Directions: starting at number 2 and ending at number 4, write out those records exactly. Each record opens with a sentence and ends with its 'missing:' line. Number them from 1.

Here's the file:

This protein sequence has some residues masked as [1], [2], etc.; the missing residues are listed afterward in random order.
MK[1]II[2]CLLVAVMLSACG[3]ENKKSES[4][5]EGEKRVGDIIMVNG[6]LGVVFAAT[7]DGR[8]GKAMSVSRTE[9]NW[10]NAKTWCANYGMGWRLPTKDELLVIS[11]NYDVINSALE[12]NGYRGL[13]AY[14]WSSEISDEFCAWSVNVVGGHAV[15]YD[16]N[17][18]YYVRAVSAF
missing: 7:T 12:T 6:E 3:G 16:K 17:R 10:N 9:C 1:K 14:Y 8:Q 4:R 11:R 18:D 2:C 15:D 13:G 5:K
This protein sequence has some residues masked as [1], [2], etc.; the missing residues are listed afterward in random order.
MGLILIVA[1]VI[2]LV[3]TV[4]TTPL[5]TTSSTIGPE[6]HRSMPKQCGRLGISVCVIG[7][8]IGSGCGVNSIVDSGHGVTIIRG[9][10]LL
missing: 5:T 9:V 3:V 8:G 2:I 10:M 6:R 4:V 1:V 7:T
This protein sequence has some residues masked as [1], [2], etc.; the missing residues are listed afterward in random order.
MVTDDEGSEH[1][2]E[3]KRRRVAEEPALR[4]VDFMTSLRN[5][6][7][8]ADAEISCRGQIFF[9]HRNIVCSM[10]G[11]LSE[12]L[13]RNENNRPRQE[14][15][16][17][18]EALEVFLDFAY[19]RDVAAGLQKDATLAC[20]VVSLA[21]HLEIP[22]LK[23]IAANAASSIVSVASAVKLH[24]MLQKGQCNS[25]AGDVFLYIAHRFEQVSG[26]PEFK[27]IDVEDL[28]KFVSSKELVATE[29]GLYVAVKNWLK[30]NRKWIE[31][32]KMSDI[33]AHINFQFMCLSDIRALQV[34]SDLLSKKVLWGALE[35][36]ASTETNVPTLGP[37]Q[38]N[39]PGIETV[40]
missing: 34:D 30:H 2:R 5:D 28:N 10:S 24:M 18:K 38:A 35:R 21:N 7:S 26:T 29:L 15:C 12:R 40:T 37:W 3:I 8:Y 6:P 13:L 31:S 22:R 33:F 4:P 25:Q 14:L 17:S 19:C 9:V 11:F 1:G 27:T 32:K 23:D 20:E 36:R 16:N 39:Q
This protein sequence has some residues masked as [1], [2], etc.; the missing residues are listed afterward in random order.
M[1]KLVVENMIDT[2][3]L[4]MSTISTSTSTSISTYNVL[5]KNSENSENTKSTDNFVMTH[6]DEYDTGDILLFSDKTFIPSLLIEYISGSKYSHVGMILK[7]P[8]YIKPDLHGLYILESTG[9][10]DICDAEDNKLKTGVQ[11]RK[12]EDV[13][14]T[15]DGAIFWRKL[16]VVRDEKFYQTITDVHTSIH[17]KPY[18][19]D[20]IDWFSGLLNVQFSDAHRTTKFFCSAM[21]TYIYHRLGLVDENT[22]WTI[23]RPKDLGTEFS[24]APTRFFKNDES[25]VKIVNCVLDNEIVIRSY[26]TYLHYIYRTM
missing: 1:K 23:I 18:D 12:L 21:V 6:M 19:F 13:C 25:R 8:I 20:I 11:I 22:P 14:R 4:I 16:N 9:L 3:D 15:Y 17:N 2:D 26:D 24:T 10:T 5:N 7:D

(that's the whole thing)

This protein sequence has some residues masked as [1], [2], etc.; the missing residues are listed afterward in random order.
MGLILIVA[1]VI[2]LV[3]TV[4]TTPL[5]TTSSTIGPE[6]HRSMPKQCGRLGISVCVIG[7][8]IGSGCGVNSIVDSGHGVTIIRG[9][10]LL
missing: 5:T 9:V 3:V 8:G 2:I 10:M 6:R 4:V 1:V 7:T
This protein sequence has some residues masked as [1], [2], etc.; the missing residues are listed afterward in random order.
MVTDDEGSEH[1][2]E[3]KRRRVAEEPALR[4]VDFMTSLRN[5][6][7][8]ADAEISCRGQIFF[9]HRNIVCSM[10]G[11]LSE[12]L[13]RNENNRPRQE[14][15][16][17][18]EALEVFLDFAY[19]RDVAAGLQKDATLAC[20]VVSLA[21]HLEIP[22]LK[23]IAANAASSIVSVASAVKLH[24]MLQKGQCNS[25]AGDVFLYIAHRFEQVSG[26]PEFK[27]IDVEDL[28]KFVSSKELVATE[29]GLYVAVKNWLK[30]NRKWIE[31][32]KMSDI[33]AHINFQFMCLSDIRALQV[34]SDLLSKKVLWGALE[35][36]ASTETNVPTLGP[37]Q[38]N[39]PGIETV[40]
missing: 34:D 30:H 2:R 5:D 28:N 10:S 24:M 18:K 38:A 35:R 21:N 7:S 26:T 29:L 15:C 12:R 40:T 37:W 3:I 8:Y 6:P 13:L 31:S 22:R 33:F 4:P 25:Q 14:L 17:S 19:C 9:V 11:F 1:G 27:T 32:K 23:D 20:E 36:R 16:N 39:Q
This protein sequence has some residues masked as [1], [2], etc.; the missing residues are listed afterward in random order.
M[1]KLVVENMIDT[2][3]L[4]MSTISTSTSTSISTYNVL[5]KNSENSENTKSTDNFVMTH[6]DEYDTGDILLFSDKTFIPSLLIEYISGSKYSHVGMILK[7]P[8]YIKPDLHGLYILESTG[9][10]DICDAEDNKLKTGVQ[11]RK[12]EDV[13][14]T[15]DGAIFWRKL[16]VVRDEKFYQTITDVHTSIH[17]KPY[18][19]D[20]IDWFSGLLNVQFSDAHRTTKFFCSAM[21]TYIYHRLGLVDENT[22]WTI[23]RPKDLGTEFS[24]APTRFFKNDES[25]VKIVNCVLDNEIVIRSY[26]TYLHYIYRTM
missing: 1:K 23:I 18:D 12:L 21:V 6:M 19:F 13:C 25:R 8:I 20:I 11:I 22:P 14:R 4:I 16:N 9:L 3:D 15:Y 17:N 2:D 26:D 24:T 10:T 5:N 7:D